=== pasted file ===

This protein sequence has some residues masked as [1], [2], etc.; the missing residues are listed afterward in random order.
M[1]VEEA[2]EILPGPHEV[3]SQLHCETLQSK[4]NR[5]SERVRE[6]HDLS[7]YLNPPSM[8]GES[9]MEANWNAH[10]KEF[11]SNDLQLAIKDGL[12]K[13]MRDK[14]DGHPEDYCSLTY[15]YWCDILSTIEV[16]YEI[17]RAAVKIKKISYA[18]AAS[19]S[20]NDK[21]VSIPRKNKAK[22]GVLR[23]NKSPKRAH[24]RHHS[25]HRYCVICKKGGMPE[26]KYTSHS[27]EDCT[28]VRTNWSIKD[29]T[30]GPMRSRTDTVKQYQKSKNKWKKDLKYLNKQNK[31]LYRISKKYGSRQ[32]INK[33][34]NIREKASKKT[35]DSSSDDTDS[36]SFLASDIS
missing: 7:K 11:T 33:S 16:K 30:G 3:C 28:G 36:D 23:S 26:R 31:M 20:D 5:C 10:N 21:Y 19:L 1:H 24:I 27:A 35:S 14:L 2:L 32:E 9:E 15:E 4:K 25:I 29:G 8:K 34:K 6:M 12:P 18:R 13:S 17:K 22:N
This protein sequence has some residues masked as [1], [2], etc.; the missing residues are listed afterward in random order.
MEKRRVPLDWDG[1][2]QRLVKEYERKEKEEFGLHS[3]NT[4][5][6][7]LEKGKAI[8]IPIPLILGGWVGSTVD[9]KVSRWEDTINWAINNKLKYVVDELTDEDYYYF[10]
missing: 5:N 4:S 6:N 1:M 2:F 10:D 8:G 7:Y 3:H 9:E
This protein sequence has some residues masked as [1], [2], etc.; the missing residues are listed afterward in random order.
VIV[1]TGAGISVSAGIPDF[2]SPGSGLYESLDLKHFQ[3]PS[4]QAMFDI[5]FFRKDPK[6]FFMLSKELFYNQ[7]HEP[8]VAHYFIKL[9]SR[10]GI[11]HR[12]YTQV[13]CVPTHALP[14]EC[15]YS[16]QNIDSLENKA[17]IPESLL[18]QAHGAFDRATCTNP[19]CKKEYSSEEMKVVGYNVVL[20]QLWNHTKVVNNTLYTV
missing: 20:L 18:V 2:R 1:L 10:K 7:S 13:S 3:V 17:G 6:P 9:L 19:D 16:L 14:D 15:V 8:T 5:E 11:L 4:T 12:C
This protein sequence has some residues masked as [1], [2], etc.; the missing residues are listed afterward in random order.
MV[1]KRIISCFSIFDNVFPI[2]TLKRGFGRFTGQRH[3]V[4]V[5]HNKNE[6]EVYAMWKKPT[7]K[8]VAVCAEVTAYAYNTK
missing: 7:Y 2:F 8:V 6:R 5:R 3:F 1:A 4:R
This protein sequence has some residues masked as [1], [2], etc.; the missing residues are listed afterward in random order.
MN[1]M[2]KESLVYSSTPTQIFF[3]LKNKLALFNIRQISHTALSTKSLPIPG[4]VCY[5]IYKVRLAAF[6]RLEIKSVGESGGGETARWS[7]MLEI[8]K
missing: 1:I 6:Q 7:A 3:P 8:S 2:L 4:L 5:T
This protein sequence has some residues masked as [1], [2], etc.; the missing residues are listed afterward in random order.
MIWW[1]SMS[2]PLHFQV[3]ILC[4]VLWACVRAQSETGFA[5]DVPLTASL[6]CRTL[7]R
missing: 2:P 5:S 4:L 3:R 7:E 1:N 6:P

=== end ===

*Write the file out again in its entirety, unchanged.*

This protein sequence has some residues masked as [1], [2], etc.; the missing residues are listed afterward in random order.
M[1]VEEA[2]EILPGPHEV[3]SQLHCETLQSK[4]NR[5]SERVRE[6]HDLS[7]YLNPPSM[8]GES[9]MEANWNAH[10]KEF[11]SNDLQLAIKDGL[12]K[13]MRDK[14]DGHPEDYCSLTY[15]YWCDILSTIEV[16]YEI[17]RAAVKIKKISYA[18]AAS[19]S[20]NDK[21]VSIPRKNKAK[22]GVLR[23]NKSPKRAH[24]RHHS[25]HRYCVICKKGGMPE[26]KYTSHS[27]EDCT[28]VRTNWSIKD[29]T[30]GPMRSRTDTVKQYQKSKNKWKKDLKYLNKQNK[31]LYRISKKYGSRQ[32]INK[33][34]NIREKASKKT[35]DSSSDDTDS[36]SFLASDIS
missing: 7:K 11:T 33:S 16:K 30:G 3:C 28:G 36:D 23:S 26:R 31:M 20:D 5:C 10:N 21:Y 19:L 1:H 24:I 27:A 35:S 14:L 2:L 32:E 9:E 15:E 4:K 25:I 29:G 8:K 34:K 6:M 12:P 18:R 13:S 17:K 22:N
This protein sequence has some residues masked as [1], [2], etc.; the missing residues are listed afterward in random order.
MEKRRVPLDWDG[1][2]QRLVKEYERKEKEEFGLHS[3]NT[4][5][6][7]LEKGKAI[8]IPIPLILGGWVGSTVD[9]KVSRWEDTINWAINNKLKYVVDELTDEDYYYF[10]
missing: 5:N 4:S 6:N 1:M 2:F 10:D 8:G 7:Y 3:H 9:E
This protein sequence has some residues masked as [1], [2], etc.; the missing residues are listed afterward in random order.
VIV[1]TGAGISVSAGIPDF[2]SPGSGLYESLDLKHFQ[3]PS[4]QAMFDI[5]FFRKDPK[6]FFMLSKELFYNQ[7]HEP[8]VAHYFIKL[9]SR[10]GI[11]HR[12]YTQV[13]CVPTHALP[14]EC[15]YS[16]QNIDSLENKA[17]IPESLL[18]QAHGAFDRATCTNP[19]CKKEYSSEEMKVVGYNVVL[20]QLWNHTKVVNNTLYTV
missing: 20:L 18:V 2:R 1:L 10:K 7:S 13:S 3:V 17:G 6:P 9:L 19:D 16:L 14:D 15:V 8:T 5:E 11:L 4:T 12:C
This protein sequence has some residues masked as [1], [2], etc.; the missing residues are listed afterward in random order.
MV[1]KRIISCFSIFDNVFPI[2]TLKRGFGRFTGQRH[3]V[4]V[5]HNKNE[6]EVYAMWKKPT[7]K[8]VAVCAEVTAYAYNTK
missing: 7:Y 2:F 8:V 6:R 5:R 3:F 1:A 4:R
This protein sequence has some residues masked as [1], [2], etc.; the missing residues are listed afterward in random order.
MN[1]M[2]KESLVYSSTPTQIFF[3]LKNKLALFNIRQISHTALSTKSLPIPG[4]VCY[5]IYKVRLAAF[6]RLEIKSVGESGGGETARWS[7]MLEI[8]K
missing: 1:I 6:Q 7:A 3:P 8:S 2:L 4:L 5:T
This protein sequence has some residues masked as [1], [2], etc.; the missing residues are listed afterward in random order.
MIWW[1]SMS[2]PLHFQV[3]ILC[4]VLWACVRAQSETGFA[5]DVPLTASL[6]CRTL[7]R
missing: 2:P 5:S 4:L 3:R 7:E 1:N 6:P